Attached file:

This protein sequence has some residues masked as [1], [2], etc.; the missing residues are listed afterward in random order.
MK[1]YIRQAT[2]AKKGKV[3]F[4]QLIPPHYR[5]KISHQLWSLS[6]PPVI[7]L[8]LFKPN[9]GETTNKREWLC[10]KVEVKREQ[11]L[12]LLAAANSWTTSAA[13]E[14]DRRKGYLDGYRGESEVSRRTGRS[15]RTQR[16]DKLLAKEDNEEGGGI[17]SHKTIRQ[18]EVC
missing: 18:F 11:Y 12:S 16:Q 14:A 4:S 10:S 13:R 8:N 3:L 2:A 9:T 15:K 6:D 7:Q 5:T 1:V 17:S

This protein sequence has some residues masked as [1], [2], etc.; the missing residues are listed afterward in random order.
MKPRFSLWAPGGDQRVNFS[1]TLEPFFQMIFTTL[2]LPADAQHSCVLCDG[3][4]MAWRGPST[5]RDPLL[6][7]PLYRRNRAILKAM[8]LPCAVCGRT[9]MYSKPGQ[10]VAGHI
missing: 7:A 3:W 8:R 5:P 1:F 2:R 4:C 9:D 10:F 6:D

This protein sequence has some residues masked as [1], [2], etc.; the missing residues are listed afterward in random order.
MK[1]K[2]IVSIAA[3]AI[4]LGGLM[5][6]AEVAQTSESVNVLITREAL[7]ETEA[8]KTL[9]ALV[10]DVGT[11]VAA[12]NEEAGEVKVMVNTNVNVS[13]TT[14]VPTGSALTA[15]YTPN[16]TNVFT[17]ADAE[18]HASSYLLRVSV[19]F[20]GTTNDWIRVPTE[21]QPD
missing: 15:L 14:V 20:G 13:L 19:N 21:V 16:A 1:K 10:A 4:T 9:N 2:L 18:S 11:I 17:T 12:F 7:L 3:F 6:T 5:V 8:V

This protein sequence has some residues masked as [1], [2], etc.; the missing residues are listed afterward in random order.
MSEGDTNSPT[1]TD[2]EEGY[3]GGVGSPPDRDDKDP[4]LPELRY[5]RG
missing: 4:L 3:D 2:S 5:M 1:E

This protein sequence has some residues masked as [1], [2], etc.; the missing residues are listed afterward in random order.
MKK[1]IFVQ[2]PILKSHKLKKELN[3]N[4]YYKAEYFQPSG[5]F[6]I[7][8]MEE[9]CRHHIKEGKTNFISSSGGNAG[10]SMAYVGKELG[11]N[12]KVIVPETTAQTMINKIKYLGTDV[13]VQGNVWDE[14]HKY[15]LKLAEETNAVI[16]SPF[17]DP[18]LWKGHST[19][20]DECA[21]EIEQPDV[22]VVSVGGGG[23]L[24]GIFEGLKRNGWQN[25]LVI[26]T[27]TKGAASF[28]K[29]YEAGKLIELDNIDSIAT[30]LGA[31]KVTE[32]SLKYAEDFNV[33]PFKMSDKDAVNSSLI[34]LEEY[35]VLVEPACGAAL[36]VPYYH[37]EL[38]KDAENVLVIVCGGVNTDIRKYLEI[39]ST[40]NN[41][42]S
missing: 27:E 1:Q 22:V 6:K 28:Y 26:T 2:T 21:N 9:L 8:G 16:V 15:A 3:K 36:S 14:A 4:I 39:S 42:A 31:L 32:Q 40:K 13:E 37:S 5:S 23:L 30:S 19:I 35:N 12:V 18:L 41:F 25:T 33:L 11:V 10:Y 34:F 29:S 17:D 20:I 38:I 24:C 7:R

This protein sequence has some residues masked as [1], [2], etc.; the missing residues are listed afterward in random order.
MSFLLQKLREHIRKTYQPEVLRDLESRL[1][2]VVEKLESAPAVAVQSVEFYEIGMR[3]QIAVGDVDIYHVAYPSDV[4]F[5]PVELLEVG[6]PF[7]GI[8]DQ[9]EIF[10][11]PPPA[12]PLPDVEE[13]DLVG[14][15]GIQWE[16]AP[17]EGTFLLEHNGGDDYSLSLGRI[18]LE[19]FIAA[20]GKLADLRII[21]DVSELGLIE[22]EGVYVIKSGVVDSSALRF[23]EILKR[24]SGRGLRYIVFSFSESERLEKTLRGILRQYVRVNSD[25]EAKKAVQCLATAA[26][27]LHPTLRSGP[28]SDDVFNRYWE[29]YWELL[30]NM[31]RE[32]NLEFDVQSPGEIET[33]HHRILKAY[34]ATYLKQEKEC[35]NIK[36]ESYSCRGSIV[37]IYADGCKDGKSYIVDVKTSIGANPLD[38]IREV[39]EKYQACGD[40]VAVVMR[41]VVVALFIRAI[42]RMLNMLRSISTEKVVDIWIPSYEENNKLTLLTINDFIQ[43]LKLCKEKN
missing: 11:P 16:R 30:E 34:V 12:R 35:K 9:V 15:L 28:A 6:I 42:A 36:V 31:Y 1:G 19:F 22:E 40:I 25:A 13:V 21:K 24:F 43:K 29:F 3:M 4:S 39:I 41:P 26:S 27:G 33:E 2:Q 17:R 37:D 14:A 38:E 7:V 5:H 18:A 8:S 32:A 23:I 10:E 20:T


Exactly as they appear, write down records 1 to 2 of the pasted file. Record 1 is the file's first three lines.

This protein sequence has some residues masked as [1], [2], etc.; the missing residues are listed afterward in random order.
MK[1]YIRQAT[2]AKKGKV[3]F[4]QLIPPHYR[5]KISHQLWSLS[6]PPVI[7]L[8]LFKPN[9]GETTNKREWLC[10]KVEVKREQ[11]L[12]LLAAANSWTTSAA[13]E[14]DRRKGYLDGYRGESEVSRRTGRS[15]RTQR[16]DKLLAKEDNEEGGGI[17]SHKTIRQ[18]EVC
missing: 18:F 11:Y 12:S 16:Q 14:A 4:S 10:S 13:R 8:N 3:L 2:A 9:T 15:K 6:D 7:Q 5:T 1:V 17:S

This protein sequence has some residues masked as [1], [2], etc.; the missing residues are listed afterward in random order.
MKPRFSLWAPGGDQRVNFS[1]TLEPFFQMIFTTL[2]LPADAQHSCVLCDG[3][4]MAWRGPST[5]RDPLL[6][7]PLYRRNRAILKAM[8]LPCAVCGRT[9]MYSKPGQ[10]VAGHI
missing: 7:A 3:W 8:R 5:P 1:F 2:R 4:C 9:D 10:F 6:D